A device for generating a pixel clock and a pulse modulation signal, comprising:
  2. The modulation data generation means includes
    A plurality of data constituting the modulation data whose length changes based on the pixel control data in accordance with the phase shift amount of the pixel clock indicated by the phase data is divided into two continuous pixel clocks and output. The pixel clock and pulse modulation signal generation device according to claim 1.
  3. The pixel clock and pulse modulation signal generation device according to claim 1 or 2,
    The pixel clock and pulse modulation signal generation device, wherein the modulation data generation means adds or deletes the modulation data based on the pixel control data.
  4. The pixel clock and pulse modulation signal generation device according to claim 3,
    An apparatus for generating a pixel clock and pulse modulation signal, wherein when a pixel is lengthened, data is added to the end of the modulation data.
  5. The pixel clock and pulse modulation signal generation device according to claim 3,
    An apparatus for generating a pixel clock and pulse modulation signal, wherein when the pixel is shortened, the last data of the modulation data is deleted.
  6. The pixel clock and pulse modulation signal generation device according to claim 3,
    An apparatus for generating a pixel clock and pulse modulation signal, wherein data is added to an arbitrary position of the modulation data when a pixel is lengthened.
  7. The pixel clock and pulse modulation signal generation device according to claim 3,
    An apparatus for generating a pixel clock and pulse modulation signal, wherein data at an arbitrary position of the modulation data is deleted when a pixel is shortened.
  8. The pixel clock and pulse modulation signal generation device according to claim 6,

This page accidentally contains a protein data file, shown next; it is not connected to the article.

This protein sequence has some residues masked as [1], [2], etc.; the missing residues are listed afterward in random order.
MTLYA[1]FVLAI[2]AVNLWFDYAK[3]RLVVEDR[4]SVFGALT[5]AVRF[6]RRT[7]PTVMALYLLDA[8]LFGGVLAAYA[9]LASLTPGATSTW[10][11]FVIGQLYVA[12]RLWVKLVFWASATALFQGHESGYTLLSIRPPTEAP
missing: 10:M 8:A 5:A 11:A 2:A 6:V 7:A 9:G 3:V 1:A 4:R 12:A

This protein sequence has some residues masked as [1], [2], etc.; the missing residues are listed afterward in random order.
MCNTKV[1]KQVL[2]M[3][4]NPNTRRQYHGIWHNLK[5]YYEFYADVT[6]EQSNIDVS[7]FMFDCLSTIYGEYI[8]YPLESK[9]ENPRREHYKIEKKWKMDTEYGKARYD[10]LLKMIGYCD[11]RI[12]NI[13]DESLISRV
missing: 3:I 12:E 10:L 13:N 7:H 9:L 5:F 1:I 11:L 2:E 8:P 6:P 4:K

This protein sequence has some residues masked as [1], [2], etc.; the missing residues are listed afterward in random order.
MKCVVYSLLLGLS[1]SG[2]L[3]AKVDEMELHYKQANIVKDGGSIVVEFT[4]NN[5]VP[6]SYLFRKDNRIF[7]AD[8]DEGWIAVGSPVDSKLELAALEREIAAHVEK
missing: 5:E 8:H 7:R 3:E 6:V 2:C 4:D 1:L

A pixel clock and pulse modulation signal generating apparatus, wherein a position at which data is added to the modulation data depends on a pattern of the modulation data.
  9. The pixel clock and pulse modulation signal generation device according to claim 7,
    The pixel clock and pulse modulation signal generation device according to claim 1, wherein a position at which the modulation data is deleted depends on a pattern of the modulation data.
  10. The pixel clock and pulse modulation signal generation device according to any one of claims 4, 6, and 8,
    2. A pixel clock and pulse modulation signal generating device according to claim 1, wherein data added to the modulation data depends on the modulation data pattern.
  11. In an optical scanning apparatus that scans a scanned medium along a scanning direction by a deflector with a light beam output from a light source,
    An optical scanning device comprising the pixel clock and pulse modulation signal generation device according to claim 1.
  12. An image forming apparatus that forms an image using the optical scanning device according to claim 11 as an exposure unit.
JP2004001982A 2004-01-07 2004-01-07 Pixel clock and pulse modulation signal generation apparatus, optical scanning apparatus, and image forming apparatus Expired - Fee Related JP4341908B2 (en)

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US11/844,854 US7973817B2 (en) 2004-01-07 2007-08-24 Pixel clock and pulse-modulation-signal generating device, optical scanner, and image forming apparatus

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US7327379B2 (en) 2008-02-05